Discover the heartbreaking stories of 976 famine victims buried on the site of the Kilkenny Famine Experience.
On November 7, 2017, a new look at the atrocities of the Irish Great Hunger opened to the public at the Kilkenny Famine Experience at MacDonagh Shopping Center. The free tour takes visitors around the grounds of the Kilkenny Union Workhouse, the burial ground of some 976 famine victims who were discovered unexpectedly in 2005.
Through an audio visual tour, the stories of these victims are re-imagined, in particular the story of young brothers John and Patrick Saul who were abandoned during the famine years by their parents on the Dublin docks. Facing a devastating and lonely walk back to their home in Clonmel, Co. Tipperary, the brothers walked as far as Kilkenny before presenting themselves at the workhouse. Being accepted, they perhaps saved their lives and avoided starvation on the remainder of the road by doing so.
“You have a responsibility not to forget these people, to celebrate their lives as individuals. They were more than just remains,” states Marion Acreman of the Kilkenny Famine Experience and MacDonagh Shopping Center.
“They all had relationships and fears and hopes before they came to the workhouse and indeed, while they were in the workhouse.”
Herself the mother of two young boys, Acreman was particularly touched by the tale of the Saul brothers and their struggle, her current office placed in the space that would once have been the workhouse men’s dormitory.
“People focus on the bad time but there are little touches of humanity,” she states.
“Shade of light in the darkness … shows hope that the workhouse may have saved those boys.”
While the center established the tour and commissioned an 8-foot bronze statue to honor the Saul brothers, they also asked the public to contribute and to play a role in establishing this part of Kilkenny history into their collective remembrance.
Over the past year, 976 locals have visited the workhouse, signing their names and leaving a copy if their fingerprint, which was then cast into a brass adornment for limestone crypt where the famine victims' remains are now found. With no records of these victims ever found, it was important for Acremen that some kind of record was now compiled to remember them by.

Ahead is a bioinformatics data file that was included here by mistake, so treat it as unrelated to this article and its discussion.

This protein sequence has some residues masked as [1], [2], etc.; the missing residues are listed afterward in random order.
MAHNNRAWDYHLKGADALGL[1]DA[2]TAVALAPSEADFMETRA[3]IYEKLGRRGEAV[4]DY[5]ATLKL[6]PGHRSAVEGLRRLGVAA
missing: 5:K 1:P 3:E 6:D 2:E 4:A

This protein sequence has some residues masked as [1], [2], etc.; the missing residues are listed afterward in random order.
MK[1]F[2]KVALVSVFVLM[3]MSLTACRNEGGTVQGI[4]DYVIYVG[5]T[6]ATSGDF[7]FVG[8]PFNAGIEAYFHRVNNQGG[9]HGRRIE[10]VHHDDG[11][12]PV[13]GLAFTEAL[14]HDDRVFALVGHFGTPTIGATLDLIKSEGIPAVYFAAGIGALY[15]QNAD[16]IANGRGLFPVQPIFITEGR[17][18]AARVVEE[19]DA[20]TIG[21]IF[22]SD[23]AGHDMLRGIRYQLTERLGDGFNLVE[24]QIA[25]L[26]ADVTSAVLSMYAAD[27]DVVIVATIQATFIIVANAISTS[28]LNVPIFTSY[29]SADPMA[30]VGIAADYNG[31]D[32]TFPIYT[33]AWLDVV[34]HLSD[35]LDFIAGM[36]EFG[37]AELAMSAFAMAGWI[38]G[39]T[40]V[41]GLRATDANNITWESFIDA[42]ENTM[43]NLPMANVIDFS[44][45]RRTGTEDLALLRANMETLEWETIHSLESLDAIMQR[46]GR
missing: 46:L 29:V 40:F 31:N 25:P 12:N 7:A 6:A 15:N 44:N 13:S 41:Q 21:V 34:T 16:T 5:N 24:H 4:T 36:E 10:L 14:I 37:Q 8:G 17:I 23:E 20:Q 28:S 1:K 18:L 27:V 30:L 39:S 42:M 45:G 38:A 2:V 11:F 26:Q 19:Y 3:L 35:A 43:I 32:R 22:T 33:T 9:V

Of those who survived the workhouse, some girls and women were among those selected by the Earl Grey scheme to be shipped down to Australia to become wives for the English and Irish convicts there. One of these women was Mary Theresa Slattery, whose great-granddaughter Kerry Tupper, a high school teacher from Sydney, has recently traveled back to the Kilkenny workhouse to reconnect with her family’s history.
"People who migrated didn’t come home. They went and made new lives but their minds must have always traveled back to this place,” Tupper said.
“It was emotional for me and it was startling to consider the suffering that had happened there and to see the sights that Mary would have seen and think about her experiences, what she would have had to endure there - to have gone in with her family and and far as we know, to have come out the only member of her family.
“Mary and those girls were the mothers of thousands of Australian children and they helped shape the national character of Australians. That has been very apparent to me meeting Irish people, how there’s an aspect of Australian character and I see where it’s come from.
“It’s really important for history in Kilkenny, for people to be able to relate to what’s happened there, to not put the famine aside as something that can’t be spoken of and people who can’t be remembered.”
The Kilkenny Famine Experience tour is now open for bookings. You can find more info or book your tour here.